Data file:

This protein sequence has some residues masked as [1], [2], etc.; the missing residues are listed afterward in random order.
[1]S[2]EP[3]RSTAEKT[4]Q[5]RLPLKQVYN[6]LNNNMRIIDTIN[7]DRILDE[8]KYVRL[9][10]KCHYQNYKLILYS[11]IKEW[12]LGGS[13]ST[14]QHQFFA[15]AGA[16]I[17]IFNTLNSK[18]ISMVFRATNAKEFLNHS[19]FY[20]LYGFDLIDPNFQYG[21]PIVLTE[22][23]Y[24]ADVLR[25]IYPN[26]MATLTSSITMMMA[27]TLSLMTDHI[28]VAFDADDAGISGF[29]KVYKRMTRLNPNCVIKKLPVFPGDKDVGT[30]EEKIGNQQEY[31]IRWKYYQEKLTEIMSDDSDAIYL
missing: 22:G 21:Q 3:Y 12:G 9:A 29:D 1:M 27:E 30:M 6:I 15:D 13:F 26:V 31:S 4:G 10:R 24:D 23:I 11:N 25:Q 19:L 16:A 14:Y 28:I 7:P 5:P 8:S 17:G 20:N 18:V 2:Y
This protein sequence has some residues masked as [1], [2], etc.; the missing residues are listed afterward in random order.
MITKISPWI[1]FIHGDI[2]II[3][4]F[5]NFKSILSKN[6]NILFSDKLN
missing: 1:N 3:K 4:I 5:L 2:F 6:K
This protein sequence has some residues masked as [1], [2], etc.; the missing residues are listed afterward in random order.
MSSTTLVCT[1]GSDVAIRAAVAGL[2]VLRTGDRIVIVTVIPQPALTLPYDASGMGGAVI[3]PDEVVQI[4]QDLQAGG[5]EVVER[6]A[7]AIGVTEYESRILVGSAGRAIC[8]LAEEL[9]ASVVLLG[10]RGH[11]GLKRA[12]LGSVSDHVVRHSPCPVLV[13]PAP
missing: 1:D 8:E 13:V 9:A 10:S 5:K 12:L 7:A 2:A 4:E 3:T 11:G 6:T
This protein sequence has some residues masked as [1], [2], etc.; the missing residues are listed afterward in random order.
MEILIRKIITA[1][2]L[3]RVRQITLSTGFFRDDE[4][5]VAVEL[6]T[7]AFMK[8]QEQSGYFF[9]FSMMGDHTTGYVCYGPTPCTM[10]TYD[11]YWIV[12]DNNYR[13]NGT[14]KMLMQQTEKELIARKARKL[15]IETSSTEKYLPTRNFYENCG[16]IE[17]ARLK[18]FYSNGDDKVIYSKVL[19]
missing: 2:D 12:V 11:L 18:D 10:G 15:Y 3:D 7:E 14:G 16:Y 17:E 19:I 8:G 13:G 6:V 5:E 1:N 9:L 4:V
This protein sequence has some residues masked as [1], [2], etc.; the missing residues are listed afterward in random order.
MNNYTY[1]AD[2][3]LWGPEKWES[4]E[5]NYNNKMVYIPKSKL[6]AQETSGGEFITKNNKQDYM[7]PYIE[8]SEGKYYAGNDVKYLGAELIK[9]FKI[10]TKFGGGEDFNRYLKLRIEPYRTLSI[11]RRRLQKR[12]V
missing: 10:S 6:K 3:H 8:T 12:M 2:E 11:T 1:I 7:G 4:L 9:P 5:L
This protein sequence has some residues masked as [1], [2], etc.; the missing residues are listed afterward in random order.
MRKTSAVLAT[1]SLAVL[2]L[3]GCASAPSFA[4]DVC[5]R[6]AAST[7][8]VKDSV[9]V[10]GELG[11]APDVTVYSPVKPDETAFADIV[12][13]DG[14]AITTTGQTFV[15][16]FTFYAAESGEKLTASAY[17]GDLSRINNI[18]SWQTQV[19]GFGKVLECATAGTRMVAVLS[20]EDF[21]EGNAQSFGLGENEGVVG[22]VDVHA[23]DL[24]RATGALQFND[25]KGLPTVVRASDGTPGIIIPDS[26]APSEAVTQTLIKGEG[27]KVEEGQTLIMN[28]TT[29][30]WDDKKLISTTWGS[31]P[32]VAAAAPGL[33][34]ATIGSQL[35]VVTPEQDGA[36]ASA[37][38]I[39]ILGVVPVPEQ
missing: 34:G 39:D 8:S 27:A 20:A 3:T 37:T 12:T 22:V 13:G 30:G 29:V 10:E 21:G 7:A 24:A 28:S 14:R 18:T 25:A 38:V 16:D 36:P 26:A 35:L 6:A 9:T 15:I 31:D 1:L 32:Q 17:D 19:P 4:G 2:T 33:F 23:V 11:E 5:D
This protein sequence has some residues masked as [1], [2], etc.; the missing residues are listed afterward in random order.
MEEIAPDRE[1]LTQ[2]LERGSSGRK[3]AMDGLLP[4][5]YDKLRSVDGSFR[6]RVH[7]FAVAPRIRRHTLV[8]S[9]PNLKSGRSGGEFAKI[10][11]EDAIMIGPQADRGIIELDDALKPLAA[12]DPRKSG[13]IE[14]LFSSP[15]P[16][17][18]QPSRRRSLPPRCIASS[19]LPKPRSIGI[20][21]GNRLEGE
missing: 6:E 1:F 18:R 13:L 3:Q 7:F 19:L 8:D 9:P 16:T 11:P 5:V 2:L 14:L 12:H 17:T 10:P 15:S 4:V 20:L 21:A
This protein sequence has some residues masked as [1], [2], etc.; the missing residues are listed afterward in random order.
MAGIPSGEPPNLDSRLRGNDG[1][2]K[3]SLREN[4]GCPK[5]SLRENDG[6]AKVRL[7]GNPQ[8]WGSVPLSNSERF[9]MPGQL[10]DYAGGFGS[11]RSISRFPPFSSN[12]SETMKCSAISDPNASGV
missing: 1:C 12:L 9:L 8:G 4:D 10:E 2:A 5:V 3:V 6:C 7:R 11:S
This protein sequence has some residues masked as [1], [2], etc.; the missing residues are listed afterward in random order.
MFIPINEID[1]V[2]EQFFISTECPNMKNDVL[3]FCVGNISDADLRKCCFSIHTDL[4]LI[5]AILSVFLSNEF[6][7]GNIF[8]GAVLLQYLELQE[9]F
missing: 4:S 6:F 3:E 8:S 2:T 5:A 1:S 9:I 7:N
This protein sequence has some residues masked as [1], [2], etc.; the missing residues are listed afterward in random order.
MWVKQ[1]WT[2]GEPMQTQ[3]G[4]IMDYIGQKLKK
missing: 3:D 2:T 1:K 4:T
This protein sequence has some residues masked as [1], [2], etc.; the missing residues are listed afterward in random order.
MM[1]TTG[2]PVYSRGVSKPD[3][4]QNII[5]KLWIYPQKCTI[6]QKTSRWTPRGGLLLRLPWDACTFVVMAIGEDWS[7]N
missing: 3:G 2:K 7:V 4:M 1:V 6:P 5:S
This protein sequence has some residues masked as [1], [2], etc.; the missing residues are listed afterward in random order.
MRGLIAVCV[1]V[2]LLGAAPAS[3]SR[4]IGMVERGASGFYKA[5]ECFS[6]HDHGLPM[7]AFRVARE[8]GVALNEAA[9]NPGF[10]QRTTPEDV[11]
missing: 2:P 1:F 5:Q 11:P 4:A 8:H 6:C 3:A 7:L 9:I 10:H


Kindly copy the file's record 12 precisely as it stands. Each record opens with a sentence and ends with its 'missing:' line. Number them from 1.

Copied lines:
This protein sequence has some residues masked as [1], [2], etc.; the missing residues are listed afterward in random order.
MRGLIAVCV[1]V[2]LLGAAPAS[3]SR[4]IGMVERGASGFYKA[5]ECFS[6]HDHGLPM[7]AFRVARE[8]GVALNEAA[9]NPGF[10]QRTTPEDV[11]
missing: 2:P 1:F 5:Q 11:P 4:A 8:H 6:C 3:A 7:L 9:I 10:H